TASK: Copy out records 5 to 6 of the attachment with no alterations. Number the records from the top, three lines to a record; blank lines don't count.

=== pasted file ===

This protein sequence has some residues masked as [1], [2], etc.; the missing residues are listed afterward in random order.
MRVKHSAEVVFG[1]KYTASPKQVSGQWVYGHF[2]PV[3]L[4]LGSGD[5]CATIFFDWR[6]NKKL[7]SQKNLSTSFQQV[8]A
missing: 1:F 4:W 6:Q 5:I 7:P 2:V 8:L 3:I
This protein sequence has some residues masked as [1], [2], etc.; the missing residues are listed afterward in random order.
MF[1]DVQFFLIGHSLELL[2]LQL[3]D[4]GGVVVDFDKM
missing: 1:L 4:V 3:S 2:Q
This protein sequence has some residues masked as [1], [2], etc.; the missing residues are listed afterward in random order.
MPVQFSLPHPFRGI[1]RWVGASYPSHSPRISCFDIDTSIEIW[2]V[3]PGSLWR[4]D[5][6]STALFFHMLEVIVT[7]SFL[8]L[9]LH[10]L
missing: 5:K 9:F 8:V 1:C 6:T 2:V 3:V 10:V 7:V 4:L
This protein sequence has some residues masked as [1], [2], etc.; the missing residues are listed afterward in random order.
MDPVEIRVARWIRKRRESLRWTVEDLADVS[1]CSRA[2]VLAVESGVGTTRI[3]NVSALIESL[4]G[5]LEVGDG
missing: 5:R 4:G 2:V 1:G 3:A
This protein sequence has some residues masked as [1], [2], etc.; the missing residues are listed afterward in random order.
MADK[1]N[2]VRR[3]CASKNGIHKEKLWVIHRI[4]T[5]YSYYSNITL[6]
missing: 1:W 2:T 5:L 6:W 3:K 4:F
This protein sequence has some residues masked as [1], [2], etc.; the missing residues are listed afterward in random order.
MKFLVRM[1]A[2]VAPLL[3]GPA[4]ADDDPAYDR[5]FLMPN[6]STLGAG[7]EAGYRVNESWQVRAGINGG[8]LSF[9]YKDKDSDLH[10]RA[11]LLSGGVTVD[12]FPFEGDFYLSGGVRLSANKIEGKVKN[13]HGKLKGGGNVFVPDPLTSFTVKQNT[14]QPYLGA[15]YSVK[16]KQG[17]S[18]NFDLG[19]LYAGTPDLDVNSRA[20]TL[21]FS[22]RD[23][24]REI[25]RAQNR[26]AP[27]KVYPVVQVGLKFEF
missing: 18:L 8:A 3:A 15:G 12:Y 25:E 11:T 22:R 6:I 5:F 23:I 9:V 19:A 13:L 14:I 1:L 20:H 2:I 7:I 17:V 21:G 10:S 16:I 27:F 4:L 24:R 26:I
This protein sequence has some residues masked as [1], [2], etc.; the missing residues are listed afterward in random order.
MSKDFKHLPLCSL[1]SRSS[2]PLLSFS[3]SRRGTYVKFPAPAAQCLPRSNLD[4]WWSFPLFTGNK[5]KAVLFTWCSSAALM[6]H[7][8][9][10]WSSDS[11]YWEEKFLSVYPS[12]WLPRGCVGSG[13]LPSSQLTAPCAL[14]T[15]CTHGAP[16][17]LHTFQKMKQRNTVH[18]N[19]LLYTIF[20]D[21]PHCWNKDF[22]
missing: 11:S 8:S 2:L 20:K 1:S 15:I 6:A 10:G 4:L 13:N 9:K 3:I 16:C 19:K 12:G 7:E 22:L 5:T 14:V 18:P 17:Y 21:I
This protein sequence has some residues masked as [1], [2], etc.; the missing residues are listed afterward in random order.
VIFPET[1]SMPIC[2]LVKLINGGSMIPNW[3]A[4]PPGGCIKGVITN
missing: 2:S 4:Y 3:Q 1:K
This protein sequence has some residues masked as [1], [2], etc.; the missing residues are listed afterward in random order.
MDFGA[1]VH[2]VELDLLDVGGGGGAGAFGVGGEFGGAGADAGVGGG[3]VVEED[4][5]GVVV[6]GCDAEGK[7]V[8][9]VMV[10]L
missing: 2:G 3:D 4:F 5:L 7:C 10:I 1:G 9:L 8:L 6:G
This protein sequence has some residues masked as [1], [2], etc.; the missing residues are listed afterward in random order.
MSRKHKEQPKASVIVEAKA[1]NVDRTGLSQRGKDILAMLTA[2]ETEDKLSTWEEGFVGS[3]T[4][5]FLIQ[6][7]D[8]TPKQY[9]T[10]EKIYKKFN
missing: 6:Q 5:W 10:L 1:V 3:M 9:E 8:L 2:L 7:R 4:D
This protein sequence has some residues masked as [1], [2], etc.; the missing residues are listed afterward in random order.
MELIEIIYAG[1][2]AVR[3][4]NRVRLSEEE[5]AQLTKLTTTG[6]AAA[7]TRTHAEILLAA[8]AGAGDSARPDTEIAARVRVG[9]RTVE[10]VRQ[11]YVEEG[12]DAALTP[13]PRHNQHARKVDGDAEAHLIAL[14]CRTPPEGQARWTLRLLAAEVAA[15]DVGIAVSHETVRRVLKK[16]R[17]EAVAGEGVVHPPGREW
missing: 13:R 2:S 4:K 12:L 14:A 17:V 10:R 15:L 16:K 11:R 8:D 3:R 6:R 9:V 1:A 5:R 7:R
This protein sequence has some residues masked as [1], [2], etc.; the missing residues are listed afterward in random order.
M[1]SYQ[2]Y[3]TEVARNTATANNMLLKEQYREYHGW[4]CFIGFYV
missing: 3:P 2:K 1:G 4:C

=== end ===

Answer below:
This protein sequence has some residues masked as [1], [2], etc.; the missing residues are listed afterward in random order.
MADK[1]N[2]VRR[3]CASKNGIHKEKLWVIHRI[4]T[5]YSYYSNITL[6]
missing: 1:W 2:T 5:L 6:W 3:K 4:F
This protein sequence has some residues masked as [1], [2], etc.; the missing residues are listed afterward in random order.
MKFLVRM[1]A[2]VAPLL[3]GPA[4]ADDDPAYDR[5]FLMPN[6]STLGAG[7]EAGYRVNESWQVRAGINGG[8]LSF[9]YKDKDSDLH[10]RA[11]LLSGGVTVD[12]FPFEGDFYLSGGVRLSANKIEGKVKN[13]HGKLKGGGNVFVPDPLTSFTVKQNT[14]QPYLGA[15]YSVK[16]KQG[17]S[18]NFDLG[19]LYAGTPDLDVNSRA[20]TL[21]FS[22]RD[23][24]REI[25]RAQNR[26]AP[27]KVYPVVQVGLKFEF
missing: 18:L 8:A 3:A 15:G 12:Y 25:E 11:T 22:R 6:I 5:F 23:I 9:V 19:A 13:L 14:I 1:L 20:H 2:I 7:I 17:V 21:G 10:S 16:I 27:F 4:L 24:R 26:I